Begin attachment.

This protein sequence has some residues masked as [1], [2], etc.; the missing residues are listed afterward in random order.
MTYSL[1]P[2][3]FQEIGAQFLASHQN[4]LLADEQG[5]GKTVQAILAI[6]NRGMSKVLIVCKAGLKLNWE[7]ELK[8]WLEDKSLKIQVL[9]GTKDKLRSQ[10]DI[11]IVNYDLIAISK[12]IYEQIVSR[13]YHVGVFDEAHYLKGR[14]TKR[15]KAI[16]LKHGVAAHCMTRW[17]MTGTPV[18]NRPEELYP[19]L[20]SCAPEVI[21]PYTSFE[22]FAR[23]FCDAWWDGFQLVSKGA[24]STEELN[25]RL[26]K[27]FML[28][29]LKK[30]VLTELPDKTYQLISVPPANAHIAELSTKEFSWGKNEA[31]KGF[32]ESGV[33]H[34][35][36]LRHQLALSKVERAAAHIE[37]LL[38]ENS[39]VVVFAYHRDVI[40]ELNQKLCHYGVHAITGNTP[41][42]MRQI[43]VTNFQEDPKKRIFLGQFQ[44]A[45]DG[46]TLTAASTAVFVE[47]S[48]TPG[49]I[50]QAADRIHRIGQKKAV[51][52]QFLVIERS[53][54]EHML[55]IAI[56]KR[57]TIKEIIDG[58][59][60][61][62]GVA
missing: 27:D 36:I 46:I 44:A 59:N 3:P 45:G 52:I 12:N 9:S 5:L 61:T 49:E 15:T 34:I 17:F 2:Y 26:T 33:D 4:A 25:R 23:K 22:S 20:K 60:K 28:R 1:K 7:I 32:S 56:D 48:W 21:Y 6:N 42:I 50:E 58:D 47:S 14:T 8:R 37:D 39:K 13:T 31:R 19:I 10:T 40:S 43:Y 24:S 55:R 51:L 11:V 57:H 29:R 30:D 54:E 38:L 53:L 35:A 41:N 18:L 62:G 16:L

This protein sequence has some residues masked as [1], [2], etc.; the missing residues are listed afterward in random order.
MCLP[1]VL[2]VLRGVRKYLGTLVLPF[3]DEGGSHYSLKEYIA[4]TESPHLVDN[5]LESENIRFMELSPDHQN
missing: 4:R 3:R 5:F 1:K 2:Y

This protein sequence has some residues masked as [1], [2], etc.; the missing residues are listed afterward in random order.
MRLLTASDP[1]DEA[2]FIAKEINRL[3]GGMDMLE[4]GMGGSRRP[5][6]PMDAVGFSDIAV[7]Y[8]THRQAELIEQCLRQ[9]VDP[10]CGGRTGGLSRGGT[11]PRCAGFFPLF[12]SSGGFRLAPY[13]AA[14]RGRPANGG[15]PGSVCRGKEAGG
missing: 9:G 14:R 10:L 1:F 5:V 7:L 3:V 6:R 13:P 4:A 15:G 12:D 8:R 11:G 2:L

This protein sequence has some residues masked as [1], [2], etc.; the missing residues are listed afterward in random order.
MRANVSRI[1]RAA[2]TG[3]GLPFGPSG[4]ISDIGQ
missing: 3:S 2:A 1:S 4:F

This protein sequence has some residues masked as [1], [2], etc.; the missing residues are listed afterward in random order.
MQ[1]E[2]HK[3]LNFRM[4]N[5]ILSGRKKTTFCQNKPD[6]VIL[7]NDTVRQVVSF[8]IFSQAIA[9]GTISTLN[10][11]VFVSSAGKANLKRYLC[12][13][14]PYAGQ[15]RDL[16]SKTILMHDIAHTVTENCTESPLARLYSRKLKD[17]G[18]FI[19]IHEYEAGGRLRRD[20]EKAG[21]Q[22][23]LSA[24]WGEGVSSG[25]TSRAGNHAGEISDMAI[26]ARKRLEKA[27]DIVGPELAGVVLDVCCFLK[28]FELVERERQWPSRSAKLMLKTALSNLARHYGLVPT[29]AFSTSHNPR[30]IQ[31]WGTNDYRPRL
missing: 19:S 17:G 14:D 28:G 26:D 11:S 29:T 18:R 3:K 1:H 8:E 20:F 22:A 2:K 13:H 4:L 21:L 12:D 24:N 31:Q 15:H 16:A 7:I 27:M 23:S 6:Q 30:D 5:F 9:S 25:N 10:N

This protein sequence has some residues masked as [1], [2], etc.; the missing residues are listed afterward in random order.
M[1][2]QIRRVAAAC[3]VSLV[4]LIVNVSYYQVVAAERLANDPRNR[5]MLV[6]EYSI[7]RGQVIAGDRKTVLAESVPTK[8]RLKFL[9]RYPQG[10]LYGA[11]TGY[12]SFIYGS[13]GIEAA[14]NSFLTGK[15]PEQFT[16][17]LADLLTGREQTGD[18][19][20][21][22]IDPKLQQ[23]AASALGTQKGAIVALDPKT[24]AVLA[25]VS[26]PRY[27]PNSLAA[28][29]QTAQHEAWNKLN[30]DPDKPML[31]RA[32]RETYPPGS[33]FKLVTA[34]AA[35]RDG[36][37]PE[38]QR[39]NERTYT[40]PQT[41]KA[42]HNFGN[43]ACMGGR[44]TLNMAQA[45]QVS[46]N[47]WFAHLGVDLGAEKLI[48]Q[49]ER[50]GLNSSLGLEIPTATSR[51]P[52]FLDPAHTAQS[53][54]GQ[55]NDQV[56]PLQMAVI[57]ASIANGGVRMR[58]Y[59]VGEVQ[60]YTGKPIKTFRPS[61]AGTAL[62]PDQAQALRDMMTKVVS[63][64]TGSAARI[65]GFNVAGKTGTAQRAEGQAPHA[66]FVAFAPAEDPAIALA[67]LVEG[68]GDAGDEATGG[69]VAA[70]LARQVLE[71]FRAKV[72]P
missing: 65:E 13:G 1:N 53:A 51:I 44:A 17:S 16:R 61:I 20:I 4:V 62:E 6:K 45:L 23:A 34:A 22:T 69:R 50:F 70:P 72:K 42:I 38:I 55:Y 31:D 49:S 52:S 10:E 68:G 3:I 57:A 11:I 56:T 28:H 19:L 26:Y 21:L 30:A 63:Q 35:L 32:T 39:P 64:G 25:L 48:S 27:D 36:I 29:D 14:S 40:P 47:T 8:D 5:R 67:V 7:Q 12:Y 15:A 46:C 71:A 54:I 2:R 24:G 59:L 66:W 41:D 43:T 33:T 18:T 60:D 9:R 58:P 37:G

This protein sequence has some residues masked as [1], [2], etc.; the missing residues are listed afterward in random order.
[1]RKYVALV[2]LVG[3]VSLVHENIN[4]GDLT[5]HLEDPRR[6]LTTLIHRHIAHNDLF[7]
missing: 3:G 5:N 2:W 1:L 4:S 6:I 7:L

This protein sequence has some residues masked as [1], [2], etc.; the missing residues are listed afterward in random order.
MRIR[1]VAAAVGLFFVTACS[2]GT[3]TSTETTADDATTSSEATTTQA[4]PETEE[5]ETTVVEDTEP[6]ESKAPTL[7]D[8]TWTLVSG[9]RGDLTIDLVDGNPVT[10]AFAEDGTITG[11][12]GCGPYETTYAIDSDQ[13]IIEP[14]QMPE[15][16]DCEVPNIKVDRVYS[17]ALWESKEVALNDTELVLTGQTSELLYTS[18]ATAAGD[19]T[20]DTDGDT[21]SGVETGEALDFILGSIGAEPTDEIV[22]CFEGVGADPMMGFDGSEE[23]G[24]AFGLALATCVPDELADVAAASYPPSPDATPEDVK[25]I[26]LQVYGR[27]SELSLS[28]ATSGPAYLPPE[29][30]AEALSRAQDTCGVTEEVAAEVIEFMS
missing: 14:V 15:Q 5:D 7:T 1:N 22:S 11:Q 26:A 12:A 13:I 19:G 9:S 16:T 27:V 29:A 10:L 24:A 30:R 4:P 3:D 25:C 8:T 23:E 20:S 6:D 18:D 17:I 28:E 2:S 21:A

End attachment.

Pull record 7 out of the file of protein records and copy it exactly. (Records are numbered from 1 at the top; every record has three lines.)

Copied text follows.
This protein sequence has some residues masked as [1], [2], etc.; the missing residues are listed afterward in random order.
[1]RKYVALV[2]LVG[3]VSLVHENIN[4]GDLT[5]HLEDPRR[6]LTTLIHRHIAHNDLF[7]
missing: 3:G 5:N 2:W 1:L 4:S 6:I 7:L